2020 is the 100th anniversary of the ratification of 19th amendment allowing women to vote. The language is stunningly simple, but reflects over 70 years of struggles by generations of women (and some men).
“The right of citizens of the United States to vote shall not be denied or abridged by the United States or any State on account of sex.”
Beginning in the late 1840s women began to make some modest gains (married women were allowed to own property, divorced women could be granted custody of children, etc. ), and in some states women could vote in all elections and some in some elections (school board). But women met defeat in many states.
In the 1890s a NYS constitutional convention refused to ratify for referendum a woman’s right to vote. But the women of the state re-grouped, and by the early 1900s the campaign began anew.
By 1914 it was approaching full throttle. And so the women of Albany and the surrounding area mounted a huge demonstration in the form of a parade in June 1914 in downtown Albany.
Hundreds of women participated; most wearing white dresses and sashes of yellow as they marched through the streets. There were teachers, nurses, women from the trade unions, other working women, older married women and their daughters, single women, widows, college women. They came from all walks of life – rich and poor. And there was a men’s division.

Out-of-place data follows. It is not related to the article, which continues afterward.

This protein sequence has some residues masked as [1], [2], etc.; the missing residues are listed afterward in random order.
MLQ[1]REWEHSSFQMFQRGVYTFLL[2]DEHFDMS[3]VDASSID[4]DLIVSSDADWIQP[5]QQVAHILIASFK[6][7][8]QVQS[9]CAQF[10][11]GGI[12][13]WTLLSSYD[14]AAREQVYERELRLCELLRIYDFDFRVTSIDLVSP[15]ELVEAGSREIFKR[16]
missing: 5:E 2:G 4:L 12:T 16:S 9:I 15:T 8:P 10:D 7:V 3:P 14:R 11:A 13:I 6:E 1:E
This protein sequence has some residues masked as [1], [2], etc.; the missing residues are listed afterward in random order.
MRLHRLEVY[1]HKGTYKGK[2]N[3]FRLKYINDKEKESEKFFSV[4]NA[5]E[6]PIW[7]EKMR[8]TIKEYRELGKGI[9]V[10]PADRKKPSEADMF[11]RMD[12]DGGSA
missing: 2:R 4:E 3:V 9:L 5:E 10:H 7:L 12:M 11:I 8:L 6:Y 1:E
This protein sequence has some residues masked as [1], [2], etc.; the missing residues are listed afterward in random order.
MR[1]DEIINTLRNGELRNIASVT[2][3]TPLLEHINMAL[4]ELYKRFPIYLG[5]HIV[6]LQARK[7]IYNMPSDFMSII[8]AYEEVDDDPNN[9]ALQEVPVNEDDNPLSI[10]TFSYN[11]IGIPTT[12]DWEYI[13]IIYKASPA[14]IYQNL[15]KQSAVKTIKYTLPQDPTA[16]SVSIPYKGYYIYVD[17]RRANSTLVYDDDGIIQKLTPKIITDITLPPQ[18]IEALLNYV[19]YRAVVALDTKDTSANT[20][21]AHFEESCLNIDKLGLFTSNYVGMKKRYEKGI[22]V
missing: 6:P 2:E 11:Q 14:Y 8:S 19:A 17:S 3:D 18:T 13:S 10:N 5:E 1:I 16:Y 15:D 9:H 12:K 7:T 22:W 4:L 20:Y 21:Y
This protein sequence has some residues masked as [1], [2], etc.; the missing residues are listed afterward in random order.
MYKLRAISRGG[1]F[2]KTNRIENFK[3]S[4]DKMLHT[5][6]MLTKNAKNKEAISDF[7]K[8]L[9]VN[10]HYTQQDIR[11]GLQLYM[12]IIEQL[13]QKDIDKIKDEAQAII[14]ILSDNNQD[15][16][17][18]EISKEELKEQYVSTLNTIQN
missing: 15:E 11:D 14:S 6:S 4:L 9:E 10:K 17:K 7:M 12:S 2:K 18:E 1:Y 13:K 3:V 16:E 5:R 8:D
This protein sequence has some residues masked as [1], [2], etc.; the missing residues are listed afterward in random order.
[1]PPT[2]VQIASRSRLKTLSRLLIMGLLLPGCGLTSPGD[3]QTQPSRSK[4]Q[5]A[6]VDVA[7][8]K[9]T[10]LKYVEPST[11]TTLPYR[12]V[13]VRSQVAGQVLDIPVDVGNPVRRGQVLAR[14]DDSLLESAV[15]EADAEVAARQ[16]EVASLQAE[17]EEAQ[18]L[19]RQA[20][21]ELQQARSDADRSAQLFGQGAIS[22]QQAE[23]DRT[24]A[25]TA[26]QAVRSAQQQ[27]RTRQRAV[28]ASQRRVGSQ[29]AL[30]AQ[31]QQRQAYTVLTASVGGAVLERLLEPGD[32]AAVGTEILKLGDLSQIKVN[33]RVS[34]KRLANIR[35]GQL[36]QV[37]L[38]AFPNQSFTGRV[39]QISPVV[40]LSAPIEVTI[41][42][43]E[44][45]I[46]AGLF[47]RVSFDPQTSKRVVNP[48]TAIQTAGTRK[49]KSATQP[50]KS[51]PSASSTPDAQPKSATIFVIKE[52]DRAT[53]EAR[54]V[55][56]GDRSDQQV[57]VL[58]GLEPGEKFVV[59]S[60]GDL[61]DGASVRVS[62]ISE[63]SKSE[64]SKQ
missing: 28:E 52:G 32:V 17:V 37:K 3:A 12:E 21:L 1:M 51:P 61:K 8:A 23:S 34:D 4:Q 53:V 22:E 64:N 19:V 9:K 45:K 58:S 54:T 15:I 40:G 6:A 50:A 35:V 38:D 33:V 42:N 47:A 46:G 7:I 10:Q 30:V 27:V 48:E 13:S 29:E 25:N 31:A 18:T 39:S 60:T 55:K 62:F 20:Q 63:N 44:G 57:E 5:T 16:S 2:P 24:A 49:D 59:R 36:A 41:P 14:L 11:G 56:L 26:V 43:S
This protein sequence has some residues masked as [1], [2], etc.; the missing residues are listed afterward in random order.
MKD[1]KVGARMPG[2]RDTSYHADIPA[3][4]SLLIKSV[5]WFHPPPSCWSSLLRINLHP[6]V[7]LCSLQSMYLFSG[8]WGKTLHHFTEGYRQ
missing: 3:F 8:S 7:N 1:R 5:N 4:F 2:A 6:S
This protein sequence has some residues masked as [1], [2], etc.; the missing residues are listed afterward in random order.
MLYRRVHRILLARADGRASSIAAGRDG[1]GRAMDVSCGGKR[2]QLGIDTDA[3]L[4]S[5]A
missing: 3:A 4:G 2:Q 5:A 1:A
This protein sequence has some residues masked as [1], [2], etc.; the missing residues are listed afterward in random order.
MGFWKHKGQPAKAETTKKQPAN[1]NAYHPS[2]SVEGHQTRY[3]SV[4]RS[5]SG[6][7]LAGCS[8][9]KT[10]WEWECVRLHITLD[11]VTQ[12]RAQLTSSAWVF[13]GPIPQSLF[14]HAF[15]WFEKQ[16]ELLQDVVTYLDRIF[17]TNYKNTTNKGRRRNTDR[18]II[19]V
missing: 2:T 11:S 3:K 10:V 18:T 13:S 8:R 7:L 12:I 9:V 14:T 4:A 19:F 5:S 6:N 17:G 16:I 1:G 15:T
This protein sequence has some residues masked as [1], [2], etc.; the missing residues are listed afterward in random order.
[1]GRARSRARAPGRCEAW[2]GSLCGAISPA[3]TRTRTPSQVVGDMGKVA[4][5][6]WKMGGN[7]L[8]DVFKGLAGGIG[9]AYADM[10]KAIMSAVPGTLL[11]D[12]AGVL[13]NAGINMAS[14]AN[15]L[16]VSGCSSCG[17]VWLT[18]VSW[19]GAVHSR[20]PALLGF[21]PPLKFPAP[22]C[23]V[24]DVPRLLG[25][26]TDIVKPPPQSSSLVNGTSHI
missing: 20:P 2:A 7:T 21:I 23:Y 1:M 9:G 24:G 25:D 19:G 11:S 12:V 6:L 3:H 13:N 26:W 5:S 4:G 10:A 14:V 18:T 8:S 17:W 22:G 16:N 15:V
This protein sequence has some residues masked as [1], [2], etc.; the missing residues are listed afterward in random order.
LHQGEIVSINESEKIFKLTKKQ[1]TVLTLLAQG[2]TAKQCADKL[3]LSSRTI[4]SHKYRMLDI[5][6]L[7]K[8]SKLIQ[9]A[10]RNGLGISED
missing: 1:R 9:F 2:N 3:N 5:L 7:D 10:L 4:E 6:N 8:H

The Grand Marshal, astride a horse, was Katherine Hulst Gavit. Ms Gavit had been president of the Albany Equal Rights Group for many years. She was a graduate of Syracuse University, and had worked at the NYS Library where she had met her husband (one of the librarians). (Her mother-in-law was one of the leaders of the anti-suffrage campaign mounted during the NYS Constitutional Convention of the 1890s.)
Other marchers included Elizabeth Smith who would become head of Albany’s first unified library system in the 1920s, and teenage Frances Vosbugh who would become a physician and start the first birth control clinic in Albany in the early 1930s.
Through the efforts of the women of the Albany area and others woman’s suffrage made it on the ballot in New York State in 1915. It was defeated (Albany County voted no). In 1917 it passed (the men of Albany County voted no again, but it didn’t matter), and women in New York State could vote.
Many of the women who participated in the suffrage movement, including Katherine Gavit, went on found the League of Women Voters.
Copyright 2021 Julie O’Connor